Flexible work arrangements
Options for flexible work arrangements
Most flexible work arrangements are subject to negotiation between the employee and the principal. Some arrangements are entitlements with the timing of the arrangement subject to approval, for example, long service leave. Different flexible work options will be more or less suited to particular roles and areas of working. Operational feasibility plays a key role when considering proposals for flexible work arrangements.
The major flexible work arrangements available to teaching staff are part-time, job share and some flexible start and finish arrangements.
For non-teaching staff in schools, the range of flexible work options may include part-time, job share, flexible start and finish times, compressed work week, working from home and purchased leave.
Ad-hoc or short-term requests for flexibility
Flexibility requests to meet short-term needs such as the attendance of an appointment or occasional work from home are not continuing arrangements and therefore are not within the scope of this policy. One-off requests should be managed in the context of the school’s daily program.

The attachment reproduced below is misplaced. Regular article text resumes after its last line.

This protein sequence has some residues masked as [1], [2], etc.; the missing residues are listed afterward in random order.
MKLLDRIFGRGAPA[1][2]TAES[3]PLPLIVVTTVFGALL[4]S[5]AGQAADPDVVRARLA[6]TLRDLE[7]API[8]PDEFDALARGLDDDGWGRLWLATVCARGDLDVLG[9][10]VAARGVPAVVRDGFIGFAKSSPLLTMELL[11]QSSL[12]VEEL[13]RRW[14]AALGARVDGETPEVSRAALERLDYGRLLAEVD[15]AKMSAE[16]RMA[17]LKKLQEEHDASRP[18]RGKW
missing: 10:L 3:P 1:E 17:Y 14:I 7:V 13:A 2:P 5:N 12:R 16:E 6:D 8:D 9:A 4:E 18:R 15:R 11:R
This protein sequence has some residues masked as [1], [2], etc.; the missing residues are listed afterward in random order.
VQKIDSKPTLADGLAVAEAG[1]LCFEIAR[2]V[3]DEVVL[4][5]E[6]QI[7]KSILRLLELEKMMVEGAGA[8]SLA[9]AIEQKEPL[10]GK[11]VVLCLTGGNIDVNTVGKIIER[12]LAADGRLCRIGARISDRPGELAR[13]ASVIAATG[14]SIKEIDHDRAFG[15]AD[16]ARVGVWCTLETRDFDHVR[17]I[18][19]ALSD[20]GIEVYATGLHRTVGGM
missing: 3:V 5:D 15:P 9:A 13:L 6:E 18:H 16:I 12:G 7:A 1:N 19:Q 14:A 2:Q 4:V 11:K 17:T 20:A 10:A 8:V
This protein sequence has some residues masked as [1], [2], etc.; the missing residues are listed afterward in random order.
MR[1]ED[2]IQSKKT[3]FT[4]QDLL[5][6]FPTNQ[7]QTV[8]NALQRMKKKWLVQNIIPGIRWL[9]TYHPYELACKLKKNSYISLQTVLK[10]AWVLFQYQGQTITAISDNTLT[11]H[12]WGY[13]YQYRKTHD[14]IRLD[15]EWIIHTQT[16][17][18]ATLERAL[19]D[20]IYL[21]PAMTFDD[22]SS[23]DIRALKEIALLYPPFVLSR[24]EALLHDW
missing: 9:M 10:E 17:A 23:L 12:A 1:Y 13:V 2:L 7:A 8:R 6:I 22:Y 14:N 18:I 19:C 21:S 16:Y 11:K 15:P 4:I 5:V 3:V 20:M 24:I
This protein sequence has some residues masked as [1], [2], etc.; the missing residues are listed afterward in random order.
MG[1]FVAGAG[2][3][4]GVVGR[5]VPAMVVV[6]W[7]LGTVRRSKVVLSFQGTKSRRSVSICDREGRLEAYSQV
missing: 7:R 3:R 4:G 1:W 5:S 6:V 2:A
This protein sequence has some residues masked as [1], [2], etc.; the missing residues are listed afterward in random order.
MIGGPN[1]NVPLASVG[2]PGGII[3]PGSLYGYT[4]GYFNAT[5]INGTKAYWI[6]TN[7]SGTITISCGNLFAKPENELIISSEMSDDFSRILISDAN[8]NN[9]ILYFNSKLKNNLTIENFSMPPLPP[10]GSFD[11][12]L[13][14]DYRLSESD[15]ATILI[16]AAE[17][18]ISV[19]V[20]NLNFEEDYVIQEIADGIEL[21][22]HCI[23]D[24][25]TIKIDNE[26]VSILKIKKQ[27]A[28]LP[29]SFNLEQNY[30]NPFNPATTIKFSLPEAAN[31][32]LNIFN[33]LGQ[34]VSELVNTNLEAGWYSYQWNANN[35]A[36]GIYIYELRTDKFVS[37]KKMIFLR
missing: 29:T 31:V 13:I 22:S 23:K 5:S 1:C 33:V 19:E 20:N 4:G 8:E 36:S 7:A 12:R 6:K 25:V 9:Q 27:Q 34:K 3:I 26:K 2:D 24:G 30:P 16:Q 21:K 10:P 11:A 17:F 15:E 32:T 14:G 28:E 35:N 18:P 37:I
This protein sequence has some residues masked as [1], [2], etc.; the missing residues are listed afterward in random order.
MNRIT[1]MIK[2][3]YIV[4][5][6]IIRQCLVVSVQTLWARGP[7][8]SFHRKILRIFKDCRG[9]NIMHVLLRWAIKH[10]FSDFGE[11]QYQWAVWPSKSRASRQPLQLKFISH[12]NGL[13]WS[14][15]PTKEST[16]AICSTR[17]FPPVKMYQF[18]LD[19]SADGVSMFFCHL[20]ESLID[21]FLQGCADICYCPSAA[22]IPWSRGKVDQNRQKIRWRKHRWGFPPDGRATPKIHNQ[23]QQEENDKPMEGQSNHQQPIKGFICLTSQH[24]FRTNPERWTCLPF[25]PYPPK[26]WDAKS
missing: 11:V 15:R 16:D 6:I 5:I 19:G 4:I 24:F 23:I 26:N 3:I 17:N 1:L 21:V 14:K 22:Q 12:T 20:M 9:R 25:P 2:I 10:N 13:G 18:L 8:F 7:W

The Department’s policy regarding flexible work arrangements and how they are managed is consistent with the principles and provisions of the Fair Work Act 2009 and Victorian Equal Opportunity Act 2010. It assists employees to reconcile work and family responsibilities.
All requests for flexible work arrangements and the responses to them should meet the following criteria. Requests for flexible work arrangements should:
- be in writing
- outline the personal circumstances under which the request is made
- detail the arrangement the employee is seeking
- describe how the arrangement will work within the work area
The principal’s response to a request for flexible work arrangements should:
- be in writing
- be provided no later than 21 days following the submission of the request. In circumstances which prevent this occurring, seek the agreement of the employee
- note any modifications to the original request following discussions, including where an agreement has been reached to trial the arrangement
- where the application is not approved, provide the business reasons for the refusal of the request (refer to practical tips in the chapter)
Reasonable business grounds
Reasonable business grounds may include the following:
- that the new working arrangements requested by the employee would be too costly for the employer
- that there is no capacity to change the working arrangements of other employees to accommodate the new working arrangements requested by the employee
- that it would be impractical to change the working arrangements of other employees, or recruit new employees, to accommodate the new working arrangements requested by the employee
- that the new working arrangements requested by the employee would be likely to result in a significant loss in efficiency or productivity
- that the new working arrangements requested by the employee would be likely to have a significant negative impact on customer service
Reviewed 14 May 2020